As it launches a new look for its Android app, it would seem that Facebook is also in the market for a new way of analyzing its performance. The social networking giant is on the verge of purchasing Bangalore start-up Little Eye Labs, a company whose expertise in mobile software could help Facebook to get the edge it needs within the mobile market.
To make the deal sweeter, it seems that Facebook has got the edge on Twitter, which had also been interested in purchasing the start-up. The deal is very sweet for the Indian tech market, which has been booming in recent years yet has hitherto failed to attract the attention from big international players. Other Indian companies will now be hoping their products can more easily get noticed. The Little Eye team, however, is thought likely to leave Bangalore when the deal is finalized, moving to California to work within the mobile engineering team at Facebook's headquarters.
Already well ahead of rivals in the mobile market, Facebook seems willing to invest a great deal to secure its advantage. Earlier this year it spent $85m to acquire cloud app company Parse. The Little Eye Labs deal is expected to cost it between $10m and $15m, with the final papers to be signed in mid-January.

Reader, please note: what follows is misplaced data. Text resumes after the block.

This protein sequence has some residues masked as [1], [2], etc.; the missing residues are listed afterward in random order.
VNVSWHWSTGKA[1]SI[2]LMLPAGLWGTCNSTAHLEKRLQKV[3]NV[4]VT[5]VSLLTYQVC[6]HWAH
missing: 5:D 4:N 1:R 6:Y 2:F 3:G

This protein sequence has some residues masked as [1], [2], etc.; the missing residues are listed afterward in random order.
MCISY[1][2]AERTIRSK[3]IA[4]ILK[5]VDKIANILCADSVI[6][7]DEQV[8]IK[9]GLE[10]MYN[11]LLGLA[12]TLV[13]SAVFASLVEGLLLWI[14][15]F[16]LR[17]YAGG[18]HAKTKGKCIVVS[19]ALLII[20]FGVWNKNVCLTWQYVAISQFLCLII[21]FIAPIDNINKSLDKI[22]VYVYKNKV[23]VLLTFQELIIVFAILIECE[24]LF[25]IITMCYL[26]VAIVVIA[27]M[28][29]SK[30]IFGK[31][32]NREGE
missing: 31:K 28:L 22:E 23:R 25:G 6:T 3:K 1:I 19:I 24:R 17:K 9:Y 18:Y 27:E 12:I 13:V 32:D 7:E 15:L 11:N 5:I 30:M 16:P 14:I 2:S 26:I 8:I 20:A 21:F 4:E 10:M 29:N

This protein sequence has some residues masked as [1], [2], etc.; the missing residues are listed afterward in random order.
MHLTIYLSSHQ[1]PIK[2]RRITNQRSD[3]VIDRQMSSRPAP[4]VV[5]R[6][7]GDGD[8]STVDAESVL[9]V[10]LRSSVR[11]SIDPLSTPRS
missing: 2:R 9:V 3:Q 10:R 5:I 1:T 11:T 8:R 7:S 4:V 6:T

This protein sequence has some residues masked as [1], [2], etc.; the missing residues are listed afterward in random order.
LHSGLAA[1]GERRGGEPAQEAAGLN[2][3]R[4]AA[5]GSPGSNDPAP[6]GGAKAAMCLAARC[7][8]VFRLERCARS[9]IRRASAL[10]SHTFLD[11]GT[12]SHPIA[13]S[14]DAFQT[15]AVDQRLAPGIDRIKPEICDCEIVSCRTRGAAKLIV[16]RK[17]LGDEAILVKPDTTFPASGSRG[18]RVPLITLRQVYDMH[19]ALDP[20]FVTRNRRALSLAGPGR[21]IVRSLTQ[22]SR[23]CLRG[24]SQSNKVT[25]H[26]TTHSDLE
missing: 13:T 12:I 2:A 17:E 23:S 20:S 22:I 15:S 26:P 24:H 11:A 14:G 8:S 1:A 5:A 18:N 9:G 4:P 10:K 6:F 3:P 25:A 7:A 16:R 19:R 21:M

Facebook is particularly interested in India as an emerging market where millions of people are gradually getting online, but acquiring Little Eye Labs would give it advantages the world over. It is a signal to businesses that they need to start making their Facebook advertising campaigns more mobile friendly.
This does not mean worrying about formatting, as Facebook itself will take care of this; however, it does mean thinking about the type of ads most appealing to the mobile demographic, such as more youth-orientated campaigns – where they make sense for the product or service being sold – and more use of images or video. Mobile users do not like reading lengthy passages of text; therefore, it will also be necessary to work on getting messages across in fewer words.
Facebook is also working on adapting its Android presence to fit in with what users say they want. This includes updating Cover Feed to include content from Instagram, Flickr and Tumblr, enabling marketers to take advantage of the Facebook mobile focus by working harder on their Instagram campaigns – already a smart move in the current market.